A very common form of disruption is to “virtualize” traditional business models by moving them to the internet. Email sent letters with an electronic service, displacing the physical letter monopoly by the postal services, iTunes sold single pieces of music in a download service, displacing the CD records industry, Airbnb did the same to the hotel industry, Uber to the taxi industry, Netflix et al to cable TV, Amazon AWS to the computer server industry. Companies that escaped disruption by virtualized services realized that they needed to jump on the “as-a-service”-bandwagon before being displaced by yet another outside company: Microsoft’s Office 365 and Adobe’s Creative Cloud are such examples. Both were once sold as CDs in a box and now they are sold as subscription services and with features that can be activated online only.
What is next for this trend? What comes after “software as a service”, “entertainment as a service”, “hospitality as a service”, “mobility as a service”?
I believe that technologies today enable everything to be offered in a service model: The “virtualizing” of assets and packaging them as a service.
Even factories can be operated in a service model:
Machines need not be sold anymore – they can charge their users for the service of a unit produced. And machines can order spare parts that they need, just in time, when they need them. Machines can even check the authenticity of spare parts by using automated smart contracts. And charge for the spare parts at the moment when they start producing. And the tools used to install the spare part charge their owner for each use. The same for software updates, ordering & executing preventive maintenance and even for the financing of entire production lines. This is not a scenario for the future. Companies already deliver on this and the technologies that make it possible include IoT protocol standards, long-range low power wireless data, Blockchain, and supply chain solutions and providers.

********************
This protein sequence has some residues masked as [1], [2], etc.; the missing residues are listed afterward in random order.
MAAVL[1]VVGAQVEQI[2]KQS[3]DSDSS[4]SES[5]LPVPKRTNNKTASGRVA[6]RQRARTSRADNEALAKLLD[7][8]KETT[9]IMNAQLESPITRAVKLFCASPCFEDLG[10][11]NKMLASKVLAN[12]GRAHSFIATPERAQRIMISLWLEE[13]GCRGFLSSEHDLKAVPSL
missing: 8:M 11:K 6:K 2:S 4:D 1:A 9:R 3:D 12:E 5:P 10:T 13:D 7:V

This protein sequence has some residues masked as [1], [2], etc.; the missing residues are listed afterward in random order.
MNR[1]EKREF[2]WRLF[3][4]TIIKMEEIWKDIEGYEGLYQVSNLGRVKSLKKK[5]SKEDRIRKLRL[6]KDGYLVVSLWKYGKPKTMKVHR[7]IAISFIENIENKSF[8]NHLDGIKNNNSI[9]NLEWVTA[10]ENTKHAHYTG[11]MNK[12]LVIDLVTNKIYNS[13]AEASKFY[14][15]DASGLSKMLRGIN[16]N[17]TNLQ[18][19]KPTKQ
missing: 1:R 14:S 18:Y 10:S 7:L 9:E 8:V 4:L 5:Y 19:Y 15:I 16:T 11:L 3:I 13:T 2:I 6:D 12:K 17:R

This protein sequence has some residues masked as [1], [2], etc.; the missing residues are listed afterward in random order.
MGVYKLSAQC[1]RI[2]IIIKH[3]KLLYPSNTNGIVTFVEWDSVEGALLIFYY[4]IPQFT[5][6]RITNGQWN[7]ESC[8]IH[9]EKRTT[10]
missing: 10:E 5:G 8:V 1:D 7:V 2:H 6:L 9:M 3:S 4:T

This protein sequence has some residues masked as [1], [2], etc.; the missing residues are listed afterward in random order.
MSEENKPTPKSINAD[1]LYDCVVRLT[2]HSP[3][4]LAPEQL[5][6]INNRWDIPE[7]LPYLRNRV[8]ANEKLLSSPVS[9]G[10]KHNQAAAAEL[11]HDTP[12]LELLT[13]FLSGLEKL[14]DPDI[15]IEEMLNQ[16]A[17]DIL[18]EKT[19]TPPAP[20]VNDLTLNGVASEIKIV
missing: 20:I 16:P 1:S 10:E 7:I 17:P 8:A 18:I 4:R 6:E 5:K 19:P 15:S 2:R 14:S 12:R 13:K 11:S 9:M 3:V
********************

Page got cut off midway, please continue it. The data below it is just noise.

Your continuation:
I recently saw the Berlin-based startup ZkSystems pitch at the demo day of the University of California, Berkeley’s Blockchain accelerator and they proposed parts of the scenario above. They presented a use case of a nutrunner, a tool used to tighten screws in the production of cars. This nutrunner has a Wi-Fi connection and writes data to a Blockchain to track precise usage data used for quality and parts tracing purposes. And course to charge the car manufacturer for each manipulation and the parts used. And all this happens automatically and without adding any expensive manual labor.
When even a humble screwdriver can charge its user for services provided and at the same time record impermeable quality data, we have truly reached the age of XaaS, everything-as-a-service.
For more information contact Diana Rees, Co-founder & CEO, at ZkSystems, Berlin: firstname.lastname@example.org